NEW YORK — Demos and American Civil Liberties Union (ACLU) filed a brief with the U.S. Supreme Court detailing how Ohio is violating the National Voter Registration Act (NVRA) by targeting registered voters who fail to vote in a two-year period for eventual removal from the registration rolls — even if they have not moved and are still fully eligible to vote. View the brief HERE.
Targeting people for removal simply based on non-voting is a powerful tool of voter suppression. In 2015 alone, over 40,600 registrants in Ohio’s largest county, Cuyahoga, were purged from the rolls using this flawed process, and countless Ohioans have been denied their right to vote as a result of these unlawful purges. These purges are in direct violation of the National Voting Rights Act (NVRA)—that explicitly states that voters can be removed if and when they are ineligible to vote—not voting often enough does not make a person ineligible.
“Voting should be free, fair and accessible, so that all eligible people can have their voices heard. Our democracy — and our federal laws — do not tolerate singling out voters who miss an election and cancelling their registrations. States have many lawful ways to keep their rolls up to date without using practices that deny thousands of eligible people the right to vote,” said Brenda Wright, Vice President, Policy & Legal Strategies at Demos.
The widespread disenfranchisement caused by Ohio’s purge process spurred the Ohio A. Philip Randolph Institute (APRI), the Northeast Ohio Coalition for the Homeless (NEOCH), and Ohio resident Larry Harmon to challenge the practice in federal court. A federal appeals court ruled against Ohio, finding that Ohio’s purge practice violated the NVRA’s prohibition on removing registrants from the rolls for not voting. The state appealed the decision to the U.S. Supreme Court, which will hear arguments in this case, Husted v. Ohio A. Philip Randolph Institute, on November 8.
“Ohio’s practice of purging infrequent voters hits individuals who are already marginalized the hardest,” said Andre Washington, President of the Ohio A. Philip Randolph Institute. “People of color, hourly and wage workers, and low-income individuals frequently encounter barriers that prevent them to getting to the polls. As seen in 2015, a disproportionate number of the voters purged from Cuyahoga County’s rolls came from low-income neighborhoods and communities of color.”
The NVRA, passed in 1993 to increase participation in the electoral process, requires states to maintain accurate and up-to-date voter rolls, while also protecting voters from improper removal. The law allows states to remove a voter’s name from the rolls only if the voter has become ineligible and if the state uses safeguards to ensure that voters are not erroneously purged; it specifically prohibits states from removing voters for not voting.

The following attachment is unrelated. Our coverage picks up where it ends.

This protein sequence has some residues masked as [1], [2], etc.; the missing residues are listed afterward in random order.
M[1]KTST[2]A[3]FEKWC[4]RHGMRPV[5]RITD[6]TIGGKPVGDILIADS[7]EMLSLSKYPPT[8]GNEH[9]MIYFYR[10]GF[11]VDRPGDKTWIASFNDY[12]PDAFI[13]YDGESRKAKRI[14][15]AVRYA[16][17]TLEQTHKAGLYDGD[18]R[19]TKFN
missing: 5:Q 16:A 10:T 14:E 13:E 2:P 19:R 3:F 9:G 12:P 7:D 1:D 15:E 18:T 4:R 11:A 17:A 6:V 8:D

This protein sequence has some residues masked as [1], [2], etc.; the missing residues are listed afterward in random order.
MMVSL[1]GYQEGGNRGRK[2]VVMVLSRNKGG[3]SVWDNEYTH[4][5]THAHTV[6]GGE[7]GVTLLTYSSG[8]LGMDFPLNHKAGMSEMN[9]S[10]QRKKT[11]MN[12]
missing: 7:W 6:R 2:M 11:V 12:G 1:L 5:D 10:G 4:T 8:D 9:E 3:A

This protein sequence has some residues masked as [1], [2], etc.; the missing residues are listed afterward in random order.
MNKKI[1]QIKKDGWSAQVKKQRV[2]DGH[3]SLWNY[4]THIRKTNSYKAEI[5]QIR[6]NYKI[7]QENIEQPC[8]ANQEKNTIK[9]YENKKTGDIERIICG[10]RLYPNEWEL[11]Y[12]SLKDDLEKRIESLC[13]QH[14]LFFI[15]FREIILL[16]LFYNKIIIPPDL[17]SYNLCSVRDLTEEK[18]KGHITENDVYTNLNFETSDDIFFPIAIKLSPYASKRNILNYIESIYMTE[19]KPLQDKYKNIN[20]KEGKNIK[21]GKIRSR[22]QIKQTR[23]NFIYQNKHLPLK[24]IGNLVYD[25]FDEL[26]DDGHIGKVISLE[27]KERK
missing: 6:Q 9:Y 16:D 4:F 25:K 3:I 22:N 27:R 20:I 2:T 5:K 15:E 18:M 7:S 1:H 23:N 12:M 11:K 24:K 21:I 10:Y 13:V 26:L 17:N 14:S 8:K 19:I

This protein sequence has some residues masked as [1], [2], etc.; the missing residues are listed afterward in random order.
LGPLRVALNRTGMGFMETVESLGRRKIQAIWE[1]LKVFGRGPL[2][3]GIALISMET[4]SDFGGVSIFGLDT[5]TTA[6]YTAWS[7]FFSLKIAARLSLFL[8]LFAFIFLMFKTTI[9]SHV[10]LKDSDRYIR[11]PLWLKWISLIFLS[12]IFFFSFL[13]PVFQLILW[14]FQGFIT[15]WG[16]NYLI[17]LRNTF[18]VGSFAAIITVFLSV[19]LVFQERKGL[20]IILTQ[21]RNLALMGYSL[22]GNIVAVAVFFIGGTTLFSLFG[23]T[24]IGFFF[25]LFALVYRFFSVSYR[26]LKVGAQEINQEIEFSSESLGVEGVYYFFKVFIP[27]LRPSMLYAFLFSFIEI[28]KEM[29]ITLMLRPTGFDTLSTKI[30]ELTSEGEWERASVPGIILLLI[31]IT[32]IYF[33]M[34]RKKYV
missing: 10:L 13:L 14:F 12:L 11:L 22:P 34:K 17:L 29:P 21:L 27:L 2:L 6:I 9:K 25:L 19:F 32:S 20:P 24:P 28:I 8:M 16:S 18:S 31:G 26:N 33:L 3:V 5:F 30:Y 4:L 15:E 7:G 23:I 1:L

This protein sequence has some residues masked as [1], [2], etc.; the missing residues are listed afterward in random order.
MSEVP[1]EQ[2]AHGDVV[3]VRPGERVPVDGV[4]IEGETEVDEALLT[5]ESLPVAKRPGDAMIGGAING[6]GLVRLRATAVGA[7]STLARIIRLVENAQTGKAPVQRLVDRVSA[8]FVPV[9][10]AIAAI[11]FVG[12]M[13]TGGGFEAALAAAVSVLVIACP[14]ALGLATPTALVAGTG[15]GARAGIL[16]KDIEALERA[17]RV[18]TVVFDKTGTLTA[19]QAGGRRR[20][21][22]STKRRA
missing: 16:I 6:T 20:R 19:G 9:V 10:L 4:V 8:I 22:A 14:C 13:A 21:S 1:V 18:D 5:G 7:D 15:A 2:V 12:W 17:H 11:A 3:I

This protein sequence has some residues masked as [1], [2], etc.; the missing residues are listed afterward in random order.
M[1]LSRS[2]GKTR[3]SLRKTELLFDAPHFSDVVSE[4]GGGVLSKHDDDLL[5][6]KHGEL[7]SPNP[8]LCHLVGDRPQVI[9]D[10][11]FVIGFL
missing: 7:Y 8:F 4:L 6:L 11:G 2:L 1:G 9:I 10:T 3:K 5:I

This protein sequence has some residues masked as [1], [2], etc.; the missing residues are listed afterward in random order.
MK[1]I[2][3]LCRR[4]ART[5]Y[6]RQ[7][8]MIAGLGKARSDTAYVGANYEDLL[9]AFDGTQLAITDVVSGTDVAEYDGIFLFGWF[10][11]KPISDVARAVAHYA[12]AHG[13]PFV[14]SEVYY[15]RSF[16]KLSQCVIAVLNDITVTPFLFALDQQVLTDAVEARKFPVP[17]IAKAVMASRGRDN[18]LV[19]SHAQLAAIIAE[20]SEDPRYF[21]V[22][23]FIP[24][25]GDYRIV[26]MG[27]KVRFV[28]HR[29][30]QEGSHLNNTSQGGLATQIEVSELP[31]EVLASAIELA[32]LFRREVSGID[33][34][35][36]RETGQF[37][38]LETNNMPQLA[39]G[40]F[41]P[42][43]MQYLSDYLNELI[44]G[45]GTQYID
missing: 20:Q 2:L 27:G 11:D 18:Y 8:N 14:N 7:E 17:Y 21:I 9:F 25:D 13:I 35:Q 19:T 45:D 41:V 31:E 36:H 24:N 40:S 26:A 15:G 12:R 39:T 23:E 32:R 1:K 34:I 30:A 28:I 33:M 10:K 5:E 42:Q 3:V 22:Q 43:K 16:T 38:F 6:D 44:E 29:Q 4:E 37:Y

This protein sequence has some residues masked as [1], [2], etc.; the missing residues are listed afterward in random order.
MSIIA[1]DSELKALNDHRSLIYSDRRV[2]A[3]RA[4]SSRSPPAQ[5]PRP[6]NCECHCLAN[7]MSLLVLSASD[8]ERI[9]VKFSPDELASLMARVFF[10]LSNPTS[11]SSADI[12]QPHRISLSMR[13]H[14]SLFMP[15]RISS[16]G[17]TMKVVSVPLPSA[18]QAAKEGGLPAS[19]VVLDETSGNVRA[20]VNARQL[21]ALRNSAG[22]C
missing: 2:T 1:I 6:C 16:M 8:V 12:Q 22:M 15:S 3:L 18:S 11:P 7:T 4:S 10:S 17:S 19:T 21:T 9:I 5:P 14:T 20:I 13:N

“Eligible voters have the right to choose when, how, and how often to vote. They shouldn’t be disenfranchised for exercising that right,” said Dale Ho, director of the ACLU’s Voting Rights Project.
“As we have seen time and time again, homeless voters and other marginalized voters have to fight to make their voices heard in the electoral process,” said Chris Knestrick, Executive Director at NEOCH. “NEOCH works hard to bring these voters into the electoral process, but unfortunately, the state of Ohio’s practice of purging registrants for their failure to vote locks the doors to the ballot box for many of these voters, which we believe is in violation of federal law and jeopardizes our democratic process.”
Across the state of Ohio, individuals who have been unlawfully purged from the voter rolls have shared a common experience: they turn up to the polls only to learn at that moment that their names had been stricken from the rolls and that they were being denied their right to vote. More than 7,500 voters were spared this fate last November as a result of the ruling from the court of appeals.
Freda Levenson, legal director of the ACLU of Ohio added, “The purging of eligible voters has not increased the accuracy of voter rolls or done anything to further the integrity of elections. Quite to the contrary: the purge systematically disenfranchises perfectly eligible Ohioans for merely exercising their right not to vote. The Sixth Circuit Court of Appeals declared that such purges violate the National Voter Registration Act. And the Supreme Court, we hope, will confirm this. At a time when the nation’s faith in our democratic process is at an all-time low, this case represents an opportunity to right the wrong of Ohio’s voter purges, and take a significant step toward fair and just elections.”